Matthew 2:1-2, 9-12
When Jesus was born in Bethlehem of Judea,
in the days of King Herod,
behold, magi from the east arrived in Jerusalem, saying,
“Where is the newborn king of the Jews?
We saw his star at its rising
and have come to do him homage.”
And behold, the star that they had seen at its rising preceded them,
until it came and stopped over the place where the child was.
They were overjoyed at seeing the star,
and on entering the house
they saw the child with Mary his mother.
They prostrated themselves and did him homage.
Then they opened their treasures
and offered him gifts of gold, frankincense, and myrrh.
And having been warned in a dream not to return to Herod,
they departed for their country by another way.
Your light has come,
the glory of the Lord shines upon you.
See, darkness covers the earth,
and thick clouds cover the peoples;
but upon you the Lord shines,
and over you appears his glory.
Nations shall walk by your light,
and kings by your shining radiance.
Raise your eyes and look about;
they all gather and come to you:
your sons come from afar,
and your daughters in the arms of their nurses.
Then you shall be radiant at what you see,
your heart shall throb and overflow,
for the riches of the sea
shall be emptied out before you,
the wealth of nations shall be brought to you.
Caravans of camels shall fill you,
dromedaries from Midian and Ephah;
all from Sheba shall come
bearing gold and frankincense,
and proclaiming the praises of the Lord.
Today is the great feast of the Epiphany, which celebrates the adoration of Jesus by the magi — an event that, as you’ve just read above in Isaiah’s prophesy, had been foretold some 800 years before the birth of Christ.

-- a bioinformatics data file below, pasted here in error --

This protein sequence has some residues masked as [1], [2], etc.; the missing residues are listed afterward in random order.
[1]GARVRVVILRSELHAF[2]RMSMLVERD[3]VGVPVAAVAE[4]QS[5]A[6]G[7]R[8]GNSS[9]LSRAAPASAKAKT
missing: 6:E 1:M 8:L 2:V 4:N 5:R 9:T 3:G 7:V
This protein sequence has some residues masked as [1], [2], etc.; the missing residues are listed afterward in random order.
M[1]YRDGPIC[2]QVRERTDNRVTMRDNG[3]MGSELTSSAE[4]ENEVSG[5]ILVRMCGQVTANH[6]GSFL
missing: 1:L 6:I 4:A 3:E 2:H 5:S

The word “epiphany” (with a small “e”) is defined by Oxford Dictionaries as “a moment of sudden revelation or insight” and “a manifestation of a divine or supernatural being”. The word “Epiphany” (with a capital “E”) refers to “the manifestation of Christ to the Gentiles as represented by the Magi“.
To manifest is to reveal, demonstrate, bring into the open, or make evident through the senses, the reality of something.
It is noteworthy that the first creatures to see the newborn Jesus were his human parents, Mary and Joseph; angels on high; humble farm animals; lowly shepherds; and Gentiles — the magi.
The magi were wise men, non-Hebrew pagans from the East. Bearing gifts fit for a king — those of gold, frankincense, and myrrh — their coming to Jerusalem to pay homage to “the king of the Jews” shows that they seek in the messianic light of the Christmas star, the one who will be king of all nations.
The Epiphany, therefore, signifies the manifestation of Jesus as Son of God and Savior of the world. He is not just the Old Testament‘s oft-prophesied messiah of the Jews. He is the Savior of Gentiles too — the Savior of all humanity.
As St. Paul wrote in his letter to the Ephesians 3:6:
“the Gentiles are coheirs, members of the same body,
and copartners in the promise in Christ Jesus through the gospel.”
Noteworthy also is the fact that the magi, as the first Gentiles to find Jesus, were also the first Gentiles to receive His salvific grace. As recounted in Matthew 2:12:
“And having been warned in a dream not to return to Herod, they departed for their country by another way.”
Jesus came for you and me. He came for all of us, no matter our race, gender, language, country, or creed. He was publicly humiliated and tortured, endured unimaginable sufferings, and nailed to a cross to die — for us wretched human beings.
The least we can do is to thank Him, love Him, and adore Him as the magi had done so many years ago.
Jesus, I love You — with my whole heart, my whole soul, my whole mind, and with all my strength.
And may the joy of the Epiphany and the peace and love of our Lord Jesus Christ be with you!